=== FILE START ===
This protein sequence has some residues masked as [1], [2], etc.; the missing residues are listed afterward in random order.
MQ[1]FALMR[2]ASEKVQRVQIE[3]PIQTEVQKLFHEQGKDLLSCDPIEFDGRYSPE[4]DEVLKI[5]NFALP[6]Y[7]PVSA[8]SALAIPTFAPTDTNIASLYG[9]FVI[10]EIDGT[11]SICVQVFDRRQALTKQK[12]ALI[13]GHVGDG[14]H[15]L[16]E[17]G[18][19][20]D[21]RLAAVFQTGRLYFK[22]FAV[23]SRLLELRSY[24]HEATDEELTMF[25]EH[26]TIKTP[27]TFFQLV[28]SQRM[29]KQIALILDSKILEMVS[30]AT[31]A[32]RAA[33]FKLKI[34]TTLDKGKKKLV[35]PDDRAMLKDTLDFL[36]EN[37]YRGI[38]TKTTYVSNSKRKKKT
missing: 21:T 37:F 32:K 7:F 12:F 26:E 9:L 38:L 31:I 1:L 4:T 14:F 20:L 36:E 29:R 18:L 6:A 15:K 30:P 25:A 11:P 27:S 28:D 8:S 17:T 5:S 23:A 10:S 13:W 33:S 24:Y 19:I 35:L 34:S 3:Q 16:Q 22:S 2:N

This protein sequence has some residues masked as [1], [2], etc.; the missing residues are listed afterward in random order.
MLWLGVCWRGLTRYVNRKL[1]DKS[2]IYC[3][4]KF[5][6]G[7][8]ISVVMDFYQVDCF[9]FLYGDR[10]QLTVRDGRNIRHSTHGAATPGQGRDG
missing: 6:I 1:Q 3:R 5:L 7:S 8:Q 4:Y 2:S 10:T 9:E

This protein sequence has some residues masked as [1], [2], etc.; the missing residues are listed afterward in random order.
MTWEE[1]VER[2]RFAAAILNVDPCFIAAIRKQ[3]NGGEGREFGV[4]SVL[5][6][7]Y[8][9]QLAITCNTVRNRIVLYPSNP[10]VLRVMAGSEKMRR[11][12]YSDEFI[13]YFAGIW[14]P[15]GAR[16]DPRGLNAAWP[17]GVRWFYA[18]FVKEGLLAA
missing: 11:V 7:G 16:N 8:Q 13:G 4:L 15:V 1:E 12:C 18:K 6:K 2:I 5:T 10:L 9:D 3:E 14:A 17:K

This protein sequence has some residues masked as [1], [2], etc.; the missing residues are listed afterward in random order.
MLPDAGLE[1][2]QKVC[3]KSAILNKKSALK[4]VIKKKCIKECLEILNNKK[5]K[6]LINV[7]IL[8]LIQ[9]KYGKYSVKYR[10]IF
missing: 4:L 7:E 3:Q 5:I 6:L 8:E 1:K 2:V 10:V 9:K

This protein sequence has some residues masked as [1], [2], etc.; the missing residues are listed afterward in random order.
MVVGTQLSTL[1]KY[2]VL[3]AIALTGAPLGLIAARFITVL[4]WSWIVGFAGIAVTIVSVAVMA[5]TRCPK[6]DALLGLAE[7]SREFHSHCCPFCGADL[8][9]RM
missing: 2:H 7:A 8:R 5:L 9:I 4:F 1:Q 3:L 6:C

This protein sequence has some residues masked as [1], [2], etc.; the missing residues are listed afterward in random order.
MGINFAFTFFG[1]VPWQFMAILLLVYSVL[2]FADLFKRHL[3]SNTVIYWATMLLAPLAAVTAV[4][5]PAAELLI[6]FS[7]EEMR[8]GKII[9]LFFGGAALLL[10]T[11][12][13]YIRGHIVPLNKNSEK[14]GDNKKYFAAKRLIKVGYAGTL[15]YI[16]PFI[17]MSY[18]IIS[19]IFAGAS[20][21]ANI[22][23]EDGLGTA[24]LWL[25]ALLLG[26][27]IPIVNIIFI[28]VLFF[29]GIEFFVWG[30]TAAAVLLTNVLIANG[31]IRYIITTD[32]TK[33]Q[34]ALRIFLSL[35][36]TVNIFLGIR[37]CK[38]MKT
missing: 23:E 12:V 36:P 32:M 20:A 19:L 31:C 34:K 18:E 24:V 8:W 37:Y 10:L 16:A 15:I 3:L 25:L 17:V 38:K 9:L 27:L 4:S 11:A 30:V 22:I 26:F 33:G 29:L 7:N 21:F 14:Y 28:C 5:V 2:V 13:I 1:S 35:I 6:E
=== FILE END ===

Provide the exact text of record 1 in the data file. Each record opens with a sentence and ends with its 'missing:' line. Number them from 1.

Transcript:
This protein sequence has some residues masked as [1], [2], etc.; the missing residues are listed afterward in random order.
MQ[1]FALMR[2]ASEKVQRVQIE[3]PIQTEVQKLFHEQGKDLLSCDPIEFDGRYSPE[4]DEVLKI[5]NFALP[6]Y[7]PVSA[8]SALAIPTFAPTDTNIASLYG[9]FVI[10]EIDGT[11]SICVQVFDRRQALTKQK[12]ALI[13]GHVGDG[14]H[15]L[16]E[17]G[18][19][20]D[21]RLAAVFQTGRLYFK[22]FAV[23]SRLLELRSY[24]HEATDEELTMF[25]EH[26]TIKTP[27]TFFQLV[28]SQRM[29]KQIALILDSKILEMVS[30]AT[31]A[32]RAA[33]FKLKI[34]TTLDKGKKKLV[35]PDDRAMLKDTLDFL[36]EN[37]YRGI[38]TKTTYVSNSKRKKKT
missing: 21:T 37:F 32:K 7:F 12:F 26:E 9:L 38:L 31:I 1:L 4:T 14:F 20:L 36:E 29:R 18:L 6:A 15:K 30:P 25:A 11:P 27:S 28:D 8:S 17:T 5:S 23:A 10:S 13:W 33:S 24:Y 19:I 35:L 34:S 3:Q 16:Q 22:S 2:N